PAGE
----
|HIking at Bryce Canyon. Amazing.|
I'm compiling some info for our teacher who hasn't had any autism spectrum kids in her classrooms--or as she said, "any who are diagnosed."
•PDD-NOS (pervasive developmental disorder not otherwise specified) seems to me (and to doctors and anyone else who seems to write or talk about it) to be very similar to Asperger's or high-functioning autism.
•Individuals often have average to above-average intelligence.
•Difficulty with social skills and friendships. This can be the greatest challenge. They may want to make friends very badly, yet do not have a clue as to how to go about it. Identifying 1 or 2 empathetic students who can serve as "buddies" will help the child feel as though the world is a friendlier place.
•Difﬁculty using and interpreting gestures, judging proximity to others, and maintaining eye contact, all of which may impede the development of personal relationships.
•Because of an intense interest in one or two topics, the individual may talk at people instead of to people, disregarding the listener’s interest or attention. Although individuals may make efforts to socially interact with others, their unusual manner may leave many people not knowing how to respond. The person with Asperger’s syndrome may then be left misunderstood and isolated.
•"Swiss cheese" development. Some things are learned age-appropriately, while other things may lag behind. For example, a child may understand complex mathematics principles, yet not be able to remember to bring their homework home.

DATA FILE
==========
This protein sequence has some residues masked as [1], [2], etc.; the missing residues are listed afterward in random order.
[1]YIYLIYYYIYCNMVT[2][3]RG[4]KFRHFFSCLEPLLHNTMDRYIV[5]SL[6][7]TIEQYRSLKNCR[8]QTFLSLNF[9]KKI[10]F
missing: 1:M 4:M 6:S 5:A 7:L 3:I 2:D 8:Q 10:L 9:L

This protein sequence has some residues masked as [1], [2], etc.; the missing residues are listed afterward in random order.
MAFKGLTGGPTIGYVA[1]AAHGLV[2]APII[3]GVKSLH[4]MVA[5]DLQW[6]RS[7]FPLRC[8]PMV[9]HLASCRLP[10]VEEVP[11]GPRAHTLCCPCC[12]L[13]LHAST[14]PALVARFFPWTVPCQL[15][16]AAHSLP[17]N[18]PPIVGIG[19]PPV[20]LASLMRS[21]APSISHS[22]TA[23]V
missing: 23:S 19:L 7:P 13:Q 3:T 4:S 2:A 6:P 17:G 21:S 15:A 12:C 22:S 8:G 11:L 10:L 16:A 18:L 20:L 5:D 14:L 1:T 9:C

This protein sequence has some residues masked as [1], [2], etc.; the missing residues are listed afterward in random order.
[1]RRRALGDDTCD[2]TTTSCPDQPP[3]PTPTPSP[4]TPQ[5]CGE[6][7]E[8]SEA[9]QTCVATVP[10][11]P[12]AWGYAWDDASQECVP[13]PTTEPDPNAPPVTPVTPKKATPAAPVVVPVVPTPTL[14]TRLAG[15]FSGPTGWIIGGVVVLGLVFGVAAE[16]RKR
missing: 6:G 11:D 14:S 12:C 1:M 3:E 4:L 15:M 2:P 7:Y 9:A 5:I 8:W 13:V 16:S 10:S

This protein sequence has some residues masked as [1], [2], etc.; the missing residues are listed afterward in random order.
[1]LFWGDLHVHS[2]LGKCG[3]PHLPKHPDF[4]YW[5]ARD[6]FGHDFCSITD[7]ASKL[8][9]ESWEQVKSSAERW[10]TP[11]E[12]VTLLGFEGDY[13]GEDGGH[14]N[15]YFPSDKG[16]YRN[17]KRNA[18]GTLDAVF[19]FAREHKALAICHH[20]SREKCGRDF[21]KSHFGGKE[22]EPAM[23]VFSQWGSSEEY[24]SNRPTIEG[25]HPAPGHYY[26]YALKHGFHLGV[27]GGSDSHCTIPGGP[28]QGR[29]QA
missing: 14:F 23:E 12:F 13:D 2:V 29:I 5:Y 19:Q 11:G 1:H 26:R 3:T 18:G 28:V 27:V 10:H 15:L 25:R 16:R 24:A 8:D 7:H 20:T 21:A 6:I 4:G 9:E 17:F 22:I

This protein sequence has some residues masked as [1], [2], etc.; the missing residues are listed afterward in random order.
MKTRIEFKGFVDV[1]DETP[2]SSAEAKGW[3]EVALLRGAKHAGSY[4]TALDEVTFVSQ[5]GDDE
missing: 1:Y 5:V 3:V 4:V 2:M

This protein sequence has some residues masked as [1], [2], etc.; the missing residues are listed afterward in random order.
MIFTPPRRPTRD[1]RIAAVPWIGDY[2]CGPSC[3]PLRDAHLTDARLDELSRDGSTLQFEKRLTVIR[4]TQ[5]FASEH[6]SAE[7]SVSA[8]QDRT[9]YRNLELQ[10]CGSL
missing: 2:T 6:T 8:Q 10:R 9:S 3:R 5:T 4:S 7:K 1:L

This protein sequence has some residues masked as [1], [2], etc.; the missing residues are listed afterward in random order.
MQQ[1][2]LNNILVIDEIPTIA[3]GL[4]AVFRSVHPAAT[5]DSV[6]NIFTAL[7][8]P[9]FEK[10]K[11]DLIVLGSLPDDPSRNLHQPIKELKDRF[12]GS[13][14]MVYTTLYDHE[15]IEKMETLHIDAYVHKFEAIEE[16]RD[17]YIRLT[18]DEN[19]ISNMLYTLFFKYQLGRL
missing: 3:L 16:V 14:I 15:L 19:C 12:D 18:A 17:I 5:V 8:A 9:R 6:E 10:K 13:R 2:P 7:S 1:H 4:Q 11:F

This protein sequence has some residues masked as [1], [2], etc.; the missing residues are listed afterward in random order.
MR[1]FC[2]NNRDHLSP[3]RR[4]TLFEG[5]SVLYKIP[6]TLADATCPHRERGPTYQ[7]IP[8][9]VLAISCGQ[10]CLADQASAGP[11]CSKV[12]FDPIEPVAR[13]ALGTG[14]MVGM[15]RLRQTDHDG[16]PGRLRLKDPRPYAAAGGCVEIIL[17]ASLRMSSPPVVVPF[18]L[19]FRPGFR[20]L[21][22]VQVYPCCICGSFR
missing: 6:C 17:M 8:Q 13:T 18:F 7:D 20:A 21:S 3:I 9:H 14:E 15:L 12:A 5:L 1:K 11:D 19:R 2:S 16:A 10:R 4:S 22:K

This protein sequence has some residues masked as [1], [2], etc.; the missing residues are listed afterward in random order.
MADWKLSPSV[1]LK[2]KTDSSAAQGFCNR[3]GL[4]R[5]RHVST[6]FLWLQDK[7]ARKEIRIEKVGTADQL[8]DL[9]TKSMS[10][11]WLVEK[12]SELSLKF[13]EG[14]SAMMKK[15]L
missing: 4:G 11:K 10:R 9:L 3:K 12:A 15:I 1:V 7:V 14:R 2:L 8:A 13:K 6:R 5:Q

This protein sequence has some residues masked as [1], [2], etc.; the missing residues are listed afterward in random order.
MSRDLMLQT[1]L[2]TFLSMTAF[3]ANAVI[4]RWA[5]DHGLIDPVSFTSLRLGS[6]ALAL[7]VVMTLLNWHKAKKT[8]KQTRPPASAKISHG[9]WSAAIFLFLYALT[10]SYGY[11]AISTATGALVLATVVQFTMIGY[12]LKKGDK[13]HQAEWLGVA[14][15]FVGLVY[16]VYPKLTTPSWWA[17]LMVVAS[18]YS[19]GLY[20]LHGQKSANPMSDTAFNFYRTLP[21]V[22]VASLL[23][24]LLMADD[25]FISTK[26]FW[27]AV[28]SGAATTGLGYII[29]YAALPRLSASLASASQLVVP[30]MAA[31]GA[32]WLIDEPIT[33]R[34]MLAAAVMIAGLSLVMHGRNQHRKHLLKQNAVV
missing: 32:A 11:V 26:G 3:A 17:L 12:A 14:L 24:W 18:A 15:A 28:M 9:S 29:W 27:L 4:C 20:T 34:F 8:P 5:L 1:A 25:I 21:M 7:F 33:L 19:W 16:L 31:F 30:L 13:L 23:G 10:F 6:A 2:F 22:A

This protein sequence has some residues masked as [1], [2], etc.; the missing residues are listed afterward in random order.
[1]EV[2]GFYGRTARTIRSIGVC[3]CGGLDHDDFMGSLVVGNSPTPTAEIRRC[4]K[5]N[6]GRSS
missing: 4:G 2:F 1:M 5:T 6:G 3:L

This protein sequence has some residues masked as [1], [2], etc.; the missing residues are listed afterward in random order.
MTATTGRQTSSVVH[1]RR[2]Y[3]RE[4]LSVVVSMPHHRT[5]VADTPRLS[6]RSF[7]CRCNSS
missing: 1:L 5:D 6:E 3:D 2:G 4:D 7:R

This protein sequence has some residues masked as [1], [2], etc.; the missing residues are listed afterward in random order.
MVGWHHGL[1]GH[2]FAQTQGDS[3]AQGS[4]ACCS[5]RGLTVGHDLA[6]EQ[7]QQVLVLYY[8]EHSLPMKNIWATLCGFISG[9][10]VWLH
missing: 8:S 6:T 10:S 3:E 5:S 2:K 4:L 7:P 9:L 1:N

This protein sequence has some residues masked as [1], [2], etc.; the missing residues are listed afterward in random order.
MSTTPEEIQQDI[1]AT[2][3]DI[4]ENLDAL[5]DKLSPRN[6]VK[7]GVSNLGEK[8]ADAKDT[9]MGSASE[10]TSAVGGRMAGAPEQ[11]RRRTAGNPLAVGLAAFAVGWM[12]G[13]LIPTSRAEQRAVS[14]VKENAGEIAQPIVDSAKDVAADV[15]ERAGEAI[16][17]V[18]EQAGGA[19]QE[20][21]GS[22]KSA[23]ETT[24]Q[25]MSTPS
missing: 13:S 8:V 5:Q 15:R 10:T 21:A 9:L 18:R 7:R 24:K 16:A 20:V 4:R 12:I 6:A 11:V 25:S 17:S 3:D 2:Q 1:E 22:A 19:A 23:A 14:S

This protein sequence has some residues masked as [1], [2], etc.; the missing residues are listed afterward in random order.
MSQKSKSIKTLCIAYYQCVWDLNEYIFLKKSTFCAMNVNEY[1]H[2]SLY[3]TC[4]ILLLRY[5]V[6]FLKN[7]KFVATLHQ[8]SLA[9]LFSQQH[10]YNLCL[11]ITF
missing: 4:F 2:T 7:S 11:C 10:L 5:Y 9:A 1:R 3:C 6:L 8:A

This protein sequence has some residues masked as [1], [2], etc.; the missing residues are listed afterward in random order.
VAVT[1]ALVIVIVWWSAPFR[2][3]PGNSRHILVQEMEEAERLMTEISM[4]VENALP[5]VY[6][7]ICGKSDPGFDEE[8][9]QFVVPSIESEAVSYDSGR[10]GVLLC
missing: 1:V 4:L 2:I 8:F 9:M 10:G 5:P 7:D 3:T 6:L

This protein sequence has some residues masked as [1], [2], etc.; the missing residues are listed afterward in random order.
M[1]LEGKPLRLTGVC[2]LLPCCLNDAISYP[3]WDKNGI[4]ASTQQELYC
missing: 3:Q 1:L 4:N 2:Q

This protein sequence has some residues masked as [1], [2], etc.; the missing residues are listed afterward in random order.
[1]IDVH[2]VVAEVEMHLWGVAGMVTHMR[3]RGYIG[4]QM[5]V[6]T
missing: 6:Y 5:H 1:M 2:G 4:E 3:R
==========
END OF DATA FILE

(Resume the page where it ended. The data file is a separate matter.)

•Difficulties with transitions. Needs advance notice if there is going to be a change or disruption in the schedule. Let child know, if possible, when there will be a substitute teacher or a field trip occurring during regular school hours.
•May get overstimulated by loud noises, lights, strong tastes or textures, because of the hightened sensitivity to these things. With lots of other kids, chaos and noise, if needed, help the child find a quiet spot to which he can go for some "solace." May need to fidget or chew things.
•Unstructured times (such as lunch, recess and PE) may prove to be the most difficult for the child. Please try to help provide some guidance, a friend or extra adult help during these more difficult times.
•Allow the child to "move about" as sitting still for long periods of time can be very difficult (even a 5 minute walk with a friend or aide can help a lot).
•Although vocabulary and use of language may seem high, AS children may not know the meaning of what they are saying even though the words sound correct.
•The perspectives of the AS child can be unique and, at times, immovable.
•Can be dysgraphic and unable to listen to you talk, read the board and take notes at the same time.